circulating the plating solution between the container and the ion generator for maintaining a reaction between the oxidizing compounds and the metal piece for forming metal ions, the plating solution being circulated to flow from the cathode to the anode to the metal-ion generator, and selectively in part directly from the cathode to the metal-ion generator, while preventing backflow of the plating solution from the anode to the cathode; and
controllably re-circulating the plating solution into the container for minimizing a concentration of the oxidizing compounds in the direct vicinity of the circuit board.
1. Field of the Invention
The present invention relates to a process and an apparatus for electrolytic deposition of uniform metal layers, preferably of copper, having given physical-mechanical properties.
2. Description of the Related Art
The electrolytic metallization, for example with copper, of workpieces which are electrically conductive at least on their surface, has been known for a long time. The workpieces which are to be coated are connected as cathode and, together with anodes, brought into contact with the electrolytic plating solution. For the deposition, a flow of electric current is produced between anode and cathode.
Generally, anodes made of the same material as the plating solution are used. The amount of metal deposited from the solution is returned to the plating solution by dissolving at the anodes. In the case of copper, the amount deposited and the amount which is anodically dissolved are approximately the same for a given charge flow. This process is easy to carry out because when copper is used, only sporadic measurement and control of the metal-ion concentration of the plating solution is necessary.
However, disadvantages have been encountered when carrying out the process with these soluble anodes. If the thickness of the metal layers deposited is to be very uniform on the surface of the workpiece, then the soluble anodes are only conditionally suitable for this purpose, because soluble anodes change shape with time due to the dissolving, so that the distribution of the lines of force in the electrolytic bath also changes. The use of smaller, for example spherical pieces of metal as anodes in insoluble metal baskets is also only conditionally suitable for solving the problem, because the metal parts frequently wedge against one another and as a result of the dissolving process, gaps are frequently formed upon the sliding down in the pile of metal parts.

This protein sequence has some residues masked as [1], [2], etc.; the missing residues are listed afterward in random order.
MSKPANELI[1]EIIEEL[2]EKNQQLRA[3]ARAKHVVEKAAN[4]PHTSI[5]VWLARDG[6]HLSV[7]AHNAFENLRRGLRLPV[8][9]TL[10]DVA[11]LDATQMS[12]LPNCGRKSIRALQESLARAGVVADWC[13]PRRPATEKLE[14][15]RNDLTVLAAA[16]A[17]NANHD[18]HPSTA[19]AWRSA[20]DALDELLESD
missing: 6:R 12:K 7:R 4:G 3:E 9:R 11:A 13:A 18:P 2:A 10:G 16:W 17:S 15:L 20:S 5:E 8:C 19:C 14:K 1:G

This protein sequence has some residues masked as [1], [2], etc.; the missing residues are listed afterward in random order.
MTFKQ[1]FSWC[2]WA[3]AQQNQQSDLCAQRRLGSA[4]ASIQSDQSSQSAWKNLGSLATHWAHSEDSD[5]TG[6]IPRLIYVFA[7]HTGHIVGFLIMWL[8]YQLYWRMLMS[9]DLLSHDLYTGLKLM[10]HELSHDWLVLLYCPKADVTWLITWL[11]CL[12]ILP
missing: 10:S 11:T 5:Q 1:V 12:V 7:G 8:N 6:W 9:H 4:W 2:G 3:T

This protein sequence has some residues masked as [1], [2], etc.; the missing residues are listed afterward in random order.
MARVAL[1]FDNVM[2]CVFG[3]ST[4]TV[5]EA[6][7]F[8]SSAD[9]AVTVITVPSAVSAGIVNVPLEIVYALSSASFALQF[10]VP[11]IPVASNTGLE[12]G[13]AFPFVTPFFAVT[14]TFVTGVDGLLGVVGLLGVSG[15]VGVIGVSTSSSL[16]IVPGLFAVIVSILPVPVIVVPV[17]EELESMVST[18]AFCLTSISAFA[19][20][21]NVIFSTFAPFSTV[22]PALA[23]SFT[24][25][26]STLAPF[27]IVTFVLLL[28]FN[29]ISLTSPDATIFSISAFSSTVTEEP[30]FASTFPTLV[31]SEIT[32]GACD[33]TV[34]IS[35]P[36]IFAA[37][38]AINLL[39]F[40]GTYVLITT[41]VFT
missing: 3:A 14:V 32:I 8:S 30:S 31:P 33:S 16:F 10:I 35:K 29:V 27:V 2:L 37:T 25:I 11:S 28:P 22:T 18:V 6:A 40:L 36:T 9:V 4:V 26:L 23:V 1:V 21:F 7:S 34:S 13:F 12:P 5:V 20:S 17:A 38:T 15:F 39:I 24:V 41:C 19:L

Therefore, attempts have frequently been made to use insoluble, and therefore dimensionally stable anodes, rather than soluble metal anodes, for example, titanium or high-grade steel. Using these anode materials, gases, such as oxygen or chlorine, are formed upon the electrolytic deposition since the anodic dissolving of metal no longer takes place. The gases produced attack the anode materials and gradually dissolve them.
German Patent DD 215 589 D5, describes a process for the electrolytic deposition of metal which uses insoluble metal anodes and to which reversibly electrochemically convertible substances are added to the plating solution. These substances are being transported by intense positive convection with the plating solution to the anodes of a plating apparatus. They are converted electrochemically by the electrolysis current, and then guided by intense positive convection away from the anodes into a regeneration space, returned electrochemically to their initial condition in the regeneration space on regeneration metal present in it with simultaneous electroless dissolving without external current of the regeneration metal, and fed in this initial condition again to the separation apparatus by intensive positive convection. In this process, the above-discussed disadvantages associated with the use of insoluble anodes, are avoided. Instead of the corrosive gases, the substances added to the plating solution are oxidized at the anode, so that the anodes are not attacked.